Chemical Principles of Radiolabelling
The basic chemical principle of 99mTc-labelling which occurs during the incubation of the labelling kit solution involves reduction of 99mTc (available in the generator eluate in the chemical form of sodium pertechnetate: Na99mTcO4), to a lower oxidation state that will bind to a chelating molecule of interest (the diphosphonate in MDP kit):
- in the pertechnetate ion, 99mTcO4-, -Tc has the oxidation state 7
- the stannous ions (Sn2+ ) (in solution in the kit once the eluate has been added) will reduce technetium from oxidation state 7 to a lower oxidation state, presumably 4
2 Tc7 3 Sn2 → 2 Tc4 3 Sn4
It is only in this lower oxidation state that 99mTc can form a complex with the diphosphonate molecules.
Complex formation proceeds through the formation of bonds between Tc and hydroxyl groups of medronate (the bond of the oxygen atom with hydrogen is replaced by a bond of the oxygen atom with technetium).
99mTc4 MDP → 99mTc-MDP
The exact nature of this specific radiopharmaceutical 99mTc-MDP is not known, thus, it still is somewhat speculative. It has been shown that the preparation after the complex formation contains several radiolabelled species, and it is assumed that these are monomers and oligomers of 99mTc-MDP complexes in which one or more Tc atoms are bound by the oxygen atoms of 2 or more diphosphonate molecules. In an oligomer, one Tc atom is bound to two medronate molecules and two hydroxyl groups. In a dimer, two Tc-atoms (each also bound to two hydroxyl groups) to form a chain together with three medronate molecules. This chain can also be longer (e.g. trimer, hexamer).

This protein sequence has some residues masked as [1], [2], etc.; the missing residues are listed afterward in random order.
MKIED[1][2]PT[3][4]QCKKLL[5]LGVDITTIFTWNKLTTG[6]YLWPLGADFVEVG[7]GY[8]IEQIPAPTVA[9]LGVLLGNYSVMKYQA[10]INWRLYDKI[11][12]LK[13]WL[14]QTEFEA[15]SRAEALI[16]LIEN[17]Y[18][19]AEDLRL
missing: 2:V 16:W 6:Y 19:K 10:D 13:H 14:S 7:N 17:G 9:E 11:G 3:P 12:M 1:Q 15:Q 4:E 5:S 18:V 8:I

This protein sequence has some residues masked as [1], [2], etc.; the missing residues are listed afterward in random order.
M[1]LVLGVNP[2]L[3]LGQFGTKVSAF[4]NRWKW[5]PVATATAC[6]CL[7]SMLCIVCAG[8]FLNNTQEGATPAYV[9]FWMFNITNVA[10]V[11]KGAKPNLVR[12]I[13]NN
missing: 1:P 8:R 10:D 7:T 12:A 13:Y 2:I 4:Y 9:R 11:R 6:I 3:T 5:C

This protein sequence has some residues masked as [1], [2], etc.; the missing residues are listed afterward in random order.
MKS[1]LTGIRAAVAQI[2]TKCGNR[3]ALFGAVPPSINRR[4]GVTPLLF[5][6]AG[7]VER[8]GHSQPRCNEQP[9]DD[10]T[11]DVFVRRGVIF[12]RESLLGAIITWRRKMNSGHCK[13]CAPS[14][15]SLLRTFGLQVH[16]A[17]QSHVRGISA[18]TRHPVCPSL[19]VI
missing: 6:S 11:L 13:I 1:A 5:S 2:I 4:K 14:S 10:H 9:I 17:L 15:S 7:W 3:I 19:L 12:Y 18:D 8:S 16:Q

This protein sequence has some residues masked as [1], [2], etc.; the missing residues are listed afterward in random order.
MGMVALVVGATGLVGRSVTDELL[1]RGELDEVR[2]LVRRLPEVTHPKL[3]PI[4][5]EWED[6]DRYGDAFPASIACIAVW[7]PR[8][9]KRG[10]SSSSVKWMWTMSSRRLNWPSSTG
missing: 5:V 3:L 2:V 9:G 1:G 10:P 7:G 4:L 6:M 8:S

The figure below shows the assumed (3-dimensional) structure of one of these compounds in which 1 Tc-atom is bound by two MDP molecules: